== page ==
Myrtle Gonzalez: The First Latina Movie Star

Myrtle Gonzalez was a pioneering Latina actress in the silent film era, admired for her talents and her exotic beauty. Though her career was sadly cut short, Gonzalez’s brief time in the spotlight made her one of the most popular stars of her day. As the film industry’s first major Latina talent, her story is an important part of both Hollywood and Hispanic history.

Early Life and family background

Myrtle Gonzalez was born in Los Angeles, California on September 24, 1891. Her parents, Valentin and Amanda Gonzalez had come to the United States from their native Mexico in the 1880s. Gonzalez grew up alongside her nine siblings in a working-class Mexican-American family. 

Even as a young girl, Gonzalez loved singing and dancing. She joined her church’s choir and appeared in local amateur theater productions. Her stunning looks, talent, and bubbly personality made her stand out from a young age. While attending school, Gonzalez worked a number of part-time jobs, including as a clothing factory worker and department store sales clerk.

The Road to Hollywood

Gonzalez got her first big break in 1911 when she was “discovered” by pioneering film director D.W. Griffith. He cast the 20-year-old aspiring performer in a small role in one of his short films shot in California. This marked the start of Gonzalez’s on-screen career. 

Over the next few years, Gonzalez landed roles in many silent short films and Westerns produced in California. With her long dark hair, bright eyes, and natural beauty, she was in high demand for “exotic” and “ethnic” roles. Gonzalez brought a lively, comedic presence to her parts that made her films popular. 

Rise to Stardom

In 1913, Gonzalez was cast opposite actor J. Warren Kerrigan in a Western feature called Three of a Kind. Though only in a supporting role, Gonzalez made a big impression on audiences with her charming screen presence. Over the next year, she appeared in no less than 27 feature films alongside Kerrigan. Fans clamored for more of the lovely Latina starlet after every release.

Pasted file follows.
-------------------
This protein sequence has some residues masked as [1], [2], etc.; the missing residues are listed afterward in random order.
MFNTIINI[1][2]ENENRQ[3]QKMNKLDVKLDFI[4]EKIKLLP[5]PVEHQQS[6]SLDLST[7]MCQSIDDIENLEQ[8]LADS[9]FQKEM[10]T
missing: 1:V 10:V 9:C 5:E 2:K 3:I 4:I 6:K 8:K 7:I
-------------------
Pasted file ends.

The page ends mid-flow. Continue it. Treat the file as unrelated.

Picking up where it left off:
The high quality and popularity of their joint films for the American Film Company led to Gonzalez landing starring roles of her own. She played a range of lead parts, from cowgirls and dance hall girls to Native American and Spanish nobility. Gonzalez’s pretty, somewhat innocent on-screen persona was very appealing to viewers in the 1910s. From 1914-1916, Gonzalez reigned as American cinema’s highest-paid and most-beloved Latina performer.

Fighting Against Typecasting

While audiences adored Gonzalez, she struggled against the ethnic typecasting of Hollywood. Directors refused to consider her for mainstream roles intended for white actresses. Gonzalez was upset over only being cast as stereotypical Latina stock characters. She longed to expand her range with more nuanced, complex women.  

In 1916, Gonzalez signed with diagonal film company Jesse L. Lasky to make six features. One of these, Hell to Pay Austin, stretched the actress a bit in a rare villainous role. But Gonzalez still faced the same kind of typecasting elsewhere. She tried founding her own production company in 1917 with director Edward Sloman. However, they only made two films together before shuttering.